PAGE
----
Arriving at the station, my pulse rate returned to normal as I was ushered into a large desk-filled room. After recounting my tale, we discovered the phone's language was set in English and not Chinese - so a fellow foreigner, we mused. Some good detective work by all parties soon had me ringing 'Mum' (who happened to be in the USA - where the phone's owner hailed from) whilst the police called a local Taipei phone number stored in the phone, where they successfully tracked down the owner's relative. However, I needed to wait for this person to arrive so I could countersign the phone's handover. So for an hour, accompanied by the noises of a baseball match on TV, I sipped some delightful chilled Taiwanese Tea as police officers darted away on any emerging emergency, except for one chap who had to tediously clean all the pistols.
A thankful lady eventually arrived to claim the phone, and after some procedural signatures, it was time to leave. But since it was now dark, and I was ignorant of my current location, the police kindly offered to drive me home in a police car.
So the relative and I jumped into the rear seats of the vehicle - her presence to help with English translation - and we headed into the night. Whilst watching the passing city, my eyes caught sight a glass encased building reflecting the vehicle's flashing red and blue lights, but even more interesting was the muffled noise I could detect through the car's thick windows - the siren. This certainly was some service being provided by the local constabulary!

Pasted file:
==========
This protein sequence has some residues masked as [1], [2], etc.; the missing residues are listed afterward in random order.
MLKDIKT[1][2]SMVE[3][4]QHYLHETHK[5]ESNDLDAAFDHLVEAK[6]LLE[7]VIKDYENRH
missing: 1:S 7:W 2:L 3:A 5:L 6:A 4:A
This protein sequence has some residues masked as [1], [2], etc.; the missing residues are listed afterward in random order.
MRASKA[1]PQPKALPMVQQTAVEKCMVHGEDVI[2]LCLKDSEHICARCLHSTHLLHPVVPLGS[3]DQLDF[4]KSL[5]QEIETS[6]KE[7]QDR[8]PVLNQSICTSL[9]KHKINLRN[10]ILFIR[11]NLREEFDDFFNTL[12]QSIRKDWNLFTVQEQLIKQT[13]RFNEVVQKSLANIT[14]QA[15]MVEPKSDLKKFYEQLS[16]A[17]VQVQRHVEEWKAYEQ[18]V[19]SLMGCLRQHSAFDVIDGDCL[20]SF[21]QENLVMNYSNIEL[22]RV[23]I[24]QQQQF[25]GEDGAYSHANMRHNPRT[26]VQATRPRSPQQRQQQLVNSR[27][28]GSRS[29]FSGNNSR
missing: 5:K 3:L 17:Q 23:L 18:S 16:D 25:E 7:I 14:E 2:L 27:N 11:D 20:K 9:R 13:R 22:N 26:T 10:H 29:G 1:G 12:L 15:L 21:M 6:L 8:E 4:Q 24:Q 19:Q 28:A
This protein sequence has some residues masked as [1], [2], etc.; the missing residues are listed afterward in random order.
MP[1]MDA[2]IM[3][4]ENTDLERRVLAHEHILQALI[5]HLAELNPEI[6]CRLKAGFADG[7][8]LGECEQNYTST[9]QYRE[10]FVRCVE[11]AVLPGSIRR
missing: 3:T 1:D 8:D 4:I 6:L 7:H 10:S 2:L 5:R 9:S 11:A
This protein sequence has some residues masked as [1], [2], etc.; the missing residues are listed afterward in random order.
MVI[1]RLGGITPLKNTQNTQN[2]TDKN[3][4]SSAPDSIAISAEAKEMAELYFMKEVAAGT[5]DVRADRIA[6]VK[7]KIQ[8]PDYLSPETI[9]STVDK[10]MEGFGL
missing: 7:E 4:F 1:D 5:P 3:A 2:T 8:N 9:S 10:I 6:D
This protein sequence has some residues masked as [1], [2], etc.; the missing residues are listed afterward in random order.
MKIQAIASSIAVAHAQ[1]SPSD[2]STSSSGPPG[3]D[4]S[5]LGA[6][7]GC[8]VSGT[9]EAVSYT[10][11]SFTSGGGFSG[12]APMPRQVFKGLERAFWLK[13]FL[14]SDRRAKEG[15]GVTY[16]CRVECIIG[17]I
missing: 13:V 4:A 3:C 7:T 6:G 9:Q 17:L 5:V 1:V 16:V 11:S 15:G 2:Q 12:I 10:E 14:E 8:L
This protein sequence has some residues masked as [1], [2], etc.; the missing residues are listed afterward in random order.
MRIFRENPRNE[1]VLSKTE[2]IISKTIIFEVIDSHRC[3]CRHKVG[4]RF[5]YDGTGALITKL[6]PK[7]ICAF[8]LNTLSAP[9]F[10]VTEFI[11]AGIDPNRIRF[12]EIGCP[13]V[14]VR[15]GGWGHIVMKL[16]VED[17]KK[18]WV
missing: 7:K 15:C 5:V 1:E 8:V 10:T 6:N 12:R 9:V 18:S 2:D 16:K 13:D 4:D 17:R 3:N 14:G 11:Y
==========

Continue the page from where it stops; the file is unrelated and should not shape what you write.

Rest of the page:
Finally, we arrived near my home, and the police pulled to the kerb, which immediately attracted the attention of those nearby (as it normally does). Due to security measures, the police officer, chauffeur-like, had to open the door to enable my exit. The door opening, the crowds, the curiosity - the only thing missing was the red carpet. Though the sight of a laughing Australian alighting from a police car was peculiar, it only received a fleeting interest from the locals. For in a city where the scooter reigns supreme, the absence of one in this instance ranked this as an event of very low import indeed.
Tot: 2.489s; Tpl: 0.062s; cc: 51; qc: 217; dbt: 0.1233s; 1; m:saturn w:www (22.214.171.124); sld: 2;
; mem: 2mb